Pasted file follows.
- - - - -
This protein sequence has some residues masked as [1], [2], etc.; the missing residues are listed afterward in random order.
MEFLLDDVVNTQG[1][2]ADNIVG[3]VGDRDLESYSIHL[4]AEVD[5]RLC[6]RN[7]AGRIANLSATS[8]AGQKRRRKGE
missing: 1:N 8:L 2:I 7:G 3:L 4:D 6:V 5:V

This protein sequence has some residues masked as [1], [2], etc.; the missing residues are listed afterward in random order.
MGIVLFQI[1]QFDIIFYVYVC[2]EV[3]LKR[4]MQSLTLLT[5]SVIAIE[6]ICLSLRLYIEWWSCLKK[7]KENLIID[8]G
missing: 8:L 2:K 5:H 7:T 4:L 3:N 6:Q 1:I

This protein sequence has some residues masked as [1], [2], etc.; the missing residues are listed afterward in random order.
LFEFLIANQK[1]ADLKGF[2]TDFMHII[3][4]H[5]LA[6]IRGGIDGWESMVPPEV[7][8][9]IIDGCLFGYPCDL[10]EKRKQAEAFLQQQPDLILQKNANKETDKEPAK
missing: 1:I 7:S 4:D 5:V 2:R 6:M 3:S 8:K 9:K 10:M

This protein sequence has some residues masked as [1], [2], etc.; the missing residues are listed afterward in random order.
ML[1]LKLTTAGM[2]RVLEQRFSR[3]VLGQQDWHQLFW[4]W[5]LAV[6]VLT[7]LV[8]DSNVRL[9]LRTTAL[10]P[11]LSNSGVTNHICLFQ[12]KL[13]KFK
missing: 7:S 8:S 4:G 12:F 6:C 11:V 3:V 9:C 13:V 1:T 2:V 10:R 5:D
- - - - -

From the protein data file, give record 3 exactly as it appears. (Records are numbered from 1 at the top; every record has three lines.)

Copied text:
This protein sequence has some residues masked as [1], [2], etc.; the missing residues are listed afterward in random order.
LFEFLIANQK[1]ADLKGF[2]TDFMHII[3][4]H[5]LA[6]IRGGIDGWESMVPPEV[7][8][9]IIDGCLFGYPCDL[10]EKRKQAEAFLQQQPDLILQKNANKETDKEPAK
missing: 1:I 7:S 4:D 5:V 2:R 6:M 3:S 8:K 9:K 10:M